It quickly became apparent to me that if I had any skills in art at all it was as a designer, not as a comic book artist. So that’s what I pursued, and that’s what eventually became my career. I went through the complete two years at the Art Institute, getting my associates degree in Visual Communications and promptly losing my first job at a local advertising agency because I didn’t have a driver’s license (a long story for another time). I moved back to my hometown, Tamaqua, PA, and eventually found a job as the art director for The Tamaqua Paper, a local weekly that had just changed hands, where I and the receptionist/typist kind of ran the paper each week. I did layout, paste-up, illustrations, even some movie reviews under the nom de plume “Patrick Walker,” an amalgam of two art school friends’ last names. I emptied a lot of waste baskets, too.
But dreams die hard, and even though I knew a career as a comic book artist wouldn’t ever be mine, I longed for something different. Along the way on my art journey, I discovered illustration, and I longed to become a great magazine illustrator. In the 1970s and ‘80s, magazine illustration was still a thing and the zenith of that profession were artists like Bob Peak, Richard Amsel, Jack Davis, and Charles Santore who did TV Guide and TIME magazine covers. And that’s what I really wanted: my very own TV Guide cover. Some of the images on this page show my art from that time period (the captions reveal what and when, mostly), as I tried and tried to work up samples, mainly for my own satisfaction, that captured pop culture personalities of the era. I remember long, late nights in my attic “studio,” and then bringing my finished pieces downstairs for critical evaluation … which mainly consisted of my mom saying “Oh, that’s a nice one,” and me staring at them from across the living room for hours on end. I’m not sure my parents understood what I was trying to accomplish. But I look back on that art now and some of it still holds up, or at least I think it still does.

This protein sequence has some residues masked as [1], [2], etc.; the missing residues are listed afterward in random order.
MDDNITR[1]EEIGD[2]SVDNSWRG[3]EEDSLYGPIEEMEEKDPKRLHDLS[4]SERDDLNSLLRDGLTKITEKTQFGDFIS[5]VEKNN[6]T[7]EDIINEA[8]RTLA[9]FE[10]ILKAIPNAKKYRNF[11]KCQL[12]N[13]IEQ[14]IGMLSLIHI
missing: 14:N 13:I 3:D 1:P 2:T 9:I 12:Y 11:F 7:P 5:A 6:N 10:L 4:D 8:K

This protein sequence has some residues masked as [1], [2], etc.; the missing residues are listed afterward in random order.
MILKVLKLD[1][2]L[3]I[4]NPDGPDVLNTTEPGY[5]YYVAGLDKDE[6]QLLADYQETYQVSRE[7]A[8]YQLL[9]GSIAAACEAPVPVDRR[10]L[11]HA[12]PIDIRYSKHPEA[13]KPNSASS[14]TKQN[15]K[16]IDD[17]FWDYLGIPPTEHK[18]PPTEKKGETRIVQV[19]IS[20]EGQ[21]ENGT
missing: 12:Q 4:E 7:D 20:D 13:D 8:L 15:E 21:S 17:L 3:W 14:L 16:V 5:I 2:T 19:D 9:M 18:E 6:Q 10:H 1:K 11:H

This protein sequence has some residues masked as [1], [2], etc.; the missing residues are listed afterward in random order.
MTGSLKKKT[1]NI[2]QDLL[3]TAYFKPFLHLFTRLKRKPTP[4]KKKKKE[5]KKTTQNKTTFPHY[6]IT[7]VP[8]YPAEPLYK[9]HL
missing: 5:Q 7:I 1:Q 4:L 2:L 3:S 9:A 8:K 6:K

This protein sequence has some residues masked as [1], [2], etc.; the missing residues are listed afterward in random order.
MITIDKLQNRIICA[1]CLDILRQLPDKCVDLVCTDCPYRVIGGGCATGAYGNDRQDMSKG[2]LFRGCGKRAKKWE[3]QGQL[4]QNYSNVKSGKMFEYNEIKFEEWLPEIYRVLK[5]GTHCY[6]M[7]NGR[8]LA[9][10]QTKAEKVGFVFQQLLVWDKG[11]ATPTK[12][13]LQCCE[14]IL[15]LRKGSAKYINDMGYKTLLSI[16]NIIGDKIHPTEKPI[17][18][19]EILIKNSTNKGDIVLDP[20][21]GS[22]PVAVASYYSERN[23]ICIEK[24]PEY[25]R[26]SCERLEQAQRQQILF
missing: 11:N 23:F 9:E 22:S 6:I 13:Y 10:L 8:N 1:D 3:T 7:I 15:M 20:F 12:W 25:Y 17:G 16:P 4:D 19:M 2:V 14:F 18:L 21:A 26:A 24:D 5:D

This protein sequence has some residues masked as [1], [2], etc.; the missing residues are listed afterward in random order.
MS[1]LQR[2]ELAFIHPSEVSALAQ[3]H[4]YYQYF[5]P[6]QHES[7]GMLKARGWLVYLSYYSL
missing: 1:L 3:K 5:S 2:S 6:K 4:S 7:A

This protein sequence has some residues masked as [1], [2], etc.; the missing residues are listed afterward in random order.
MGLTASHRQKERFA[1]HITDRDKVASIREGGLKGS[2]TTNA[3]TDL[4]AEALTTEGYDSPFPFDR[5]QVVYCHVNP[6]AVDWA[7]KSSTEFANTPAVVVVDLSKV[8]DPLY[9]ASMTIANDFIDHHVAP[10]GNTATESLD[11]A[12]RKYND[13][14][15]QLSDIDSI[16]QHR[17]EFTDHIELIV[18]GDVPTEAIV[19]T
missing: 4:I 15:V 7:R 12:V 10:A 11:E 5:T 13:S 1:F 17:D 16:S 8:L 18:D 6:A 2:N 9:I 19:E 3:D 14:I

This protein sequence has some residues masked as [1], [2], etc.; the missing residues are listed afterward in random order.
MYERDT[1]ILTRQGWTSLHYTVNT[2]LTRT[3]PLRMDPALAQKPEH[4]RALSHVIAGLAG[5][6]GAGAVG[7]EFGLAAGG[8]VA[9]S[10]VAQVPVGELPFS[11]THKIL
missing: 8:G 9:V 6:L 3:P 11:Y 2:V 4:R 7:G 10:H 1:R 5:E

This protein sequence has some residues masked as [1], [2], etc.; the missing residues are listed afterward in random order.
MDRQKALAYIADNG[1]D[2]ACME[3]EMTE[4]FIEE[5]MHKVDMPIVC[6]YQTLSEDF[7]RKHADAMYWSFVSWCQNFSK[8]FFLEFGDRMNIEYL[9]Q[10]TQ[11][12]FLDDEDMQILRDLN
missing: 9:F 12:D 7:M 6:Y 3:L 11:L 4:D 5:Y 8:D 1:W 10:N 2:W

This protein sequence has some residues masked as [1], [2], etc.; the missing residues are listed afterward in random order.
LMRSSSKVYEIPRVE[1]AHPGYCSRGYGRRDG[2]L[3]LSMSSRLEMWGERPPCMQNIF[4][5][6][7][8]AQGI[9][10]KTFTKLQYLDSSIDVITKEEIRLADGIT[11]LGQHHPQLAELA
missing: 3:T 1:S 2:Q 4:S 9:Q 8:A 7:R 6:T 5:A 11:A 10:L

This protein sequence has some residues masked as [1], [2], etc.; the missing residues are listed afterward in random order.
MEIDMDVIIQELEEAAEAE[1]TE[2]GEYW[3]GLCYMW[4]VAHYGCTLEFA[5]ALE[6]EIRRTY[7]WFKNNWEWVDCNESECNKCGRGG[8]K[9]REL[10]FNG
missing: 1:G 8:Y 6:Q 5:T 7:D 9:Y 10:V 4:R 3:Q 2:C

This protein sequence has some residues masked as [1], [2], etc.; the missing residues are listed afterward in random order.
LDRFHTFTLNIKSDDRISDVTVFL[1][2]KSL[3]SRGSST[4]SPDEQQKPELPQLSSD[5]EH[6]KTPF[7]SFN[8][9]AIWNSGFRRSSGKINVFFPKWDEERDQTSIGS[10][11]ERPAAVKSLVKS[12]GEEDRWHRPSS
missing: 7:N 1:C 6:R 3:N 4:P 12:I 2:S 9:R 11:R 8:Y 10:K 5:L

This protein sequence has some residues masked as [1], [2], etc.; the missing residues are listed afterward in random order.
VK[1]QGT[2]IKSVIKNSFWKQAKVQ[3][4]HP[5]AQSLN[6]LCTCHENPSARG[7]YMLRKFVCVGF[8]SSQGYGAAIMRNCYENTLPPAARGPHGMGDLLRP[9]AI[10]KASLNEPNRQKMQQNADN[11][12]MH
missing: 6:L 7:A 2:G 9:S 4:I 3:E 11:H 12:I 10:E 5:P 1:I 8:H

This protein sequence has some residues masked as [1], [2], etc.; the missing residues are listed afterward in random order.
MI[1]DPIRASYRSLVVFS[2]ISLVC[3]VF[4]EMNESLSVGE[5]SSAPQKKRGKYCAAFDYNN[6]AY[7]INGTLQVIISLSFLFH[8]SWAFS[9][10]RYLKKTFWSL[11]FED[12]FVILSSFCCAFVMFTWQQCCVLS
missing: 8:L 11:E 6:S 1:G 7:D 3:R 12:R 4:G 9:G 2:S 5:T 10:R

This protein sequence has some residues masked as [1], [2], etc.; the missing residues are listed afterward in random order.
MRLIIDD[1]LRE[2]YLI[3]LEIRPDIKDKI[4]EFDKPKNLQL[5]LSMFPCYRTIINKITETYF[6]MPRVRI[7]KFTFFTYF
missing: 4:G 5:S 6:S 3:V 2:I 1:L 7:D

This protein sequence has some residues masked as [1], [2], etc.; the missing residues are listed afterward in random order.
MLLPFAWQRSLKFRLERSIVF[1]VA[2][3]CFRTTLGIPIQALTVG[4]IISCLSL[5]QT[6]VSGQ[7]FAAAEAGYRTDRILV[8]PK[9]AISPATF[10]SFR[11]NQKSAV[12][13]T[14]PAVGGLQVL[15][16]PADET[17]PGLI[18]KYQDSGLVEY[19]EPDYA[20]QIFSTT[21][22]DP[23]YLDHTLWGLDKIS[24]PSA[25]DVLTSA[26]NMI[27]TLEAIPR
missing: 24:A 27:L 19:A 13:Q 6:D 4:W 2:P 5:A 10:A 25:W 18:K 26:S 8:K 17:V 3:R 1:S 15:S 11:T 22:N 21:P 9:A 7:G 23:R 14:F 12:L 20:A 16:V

Ironically, I did have one chance at comic book superstardom. In 1979, I was at PittCon, the Pittsburgh Comix Club’s annual convention, and Jim Shooter, Marvel’s editor-in-chief was a guest. I had the opportunity to interview him for his spotlight panel and he looked at my portfolio. He liked some of the illustration art and told me Marvel was going to do an adaptation of the new Star Trek movie (the first one, directed by Robert Wise). He asked me to work up some ideas for an inside front cover piece, and I did the one above, being very careful to ask since the movie was going to feature new uniforms for Kirk, Spock, and the crew, shouldn’t I be using that for reference material? “This is great,” I was told, and I did a finished piece that was quickly rejected by Paramount, since TV and movies were two separate entities. I did get paid, though … 100 princely bucks, and I got the original back, which I sold to someone for their kid’s birthday present. While I still have the presentation piece, I wish I had the original.
In 1979, The Tamaqua Paper folded and at the end of that year I moved back to Pittsburgh to try and chase some kind of art job. I worked as a clerk at Eide’s, a comics and record store which is celebrating its 49th anniversary in 2021, for about a year, until I somehow heard about an opening for a graphic designer at KDKA-TV due to one of the artists going on maternity leave. I went in for an interview and called every day after that (I can be an impatient SOB at times, despite my quiet—some may say somnambulant—exterior demeanor) and finally wore them down and got a full-time job. The pregnant artist never came back and I stayed for almost 18 years, until a boss from hell drove me out the door, yet again another story for another time.
I finally did become a comic book artist, but I had to self-publish my own book to do so. The tale of Innocent Bystander, the comic, is coming soon. Sadly, these days, I’ve lost the will to draw, replaced instead by writing and photography, both of which fulfill any artistic urges I may have. But I do look back fondly on those years when creativity through drawing was a dominant and very fulfilling force in my life.
Look for Part 5 of “My Life in Comics: The Pittsburgh Comix Club Years” coming soon …
To see how I scratch that creative itch these days, follow me on Instagram @gg92118 for all of my latest photos!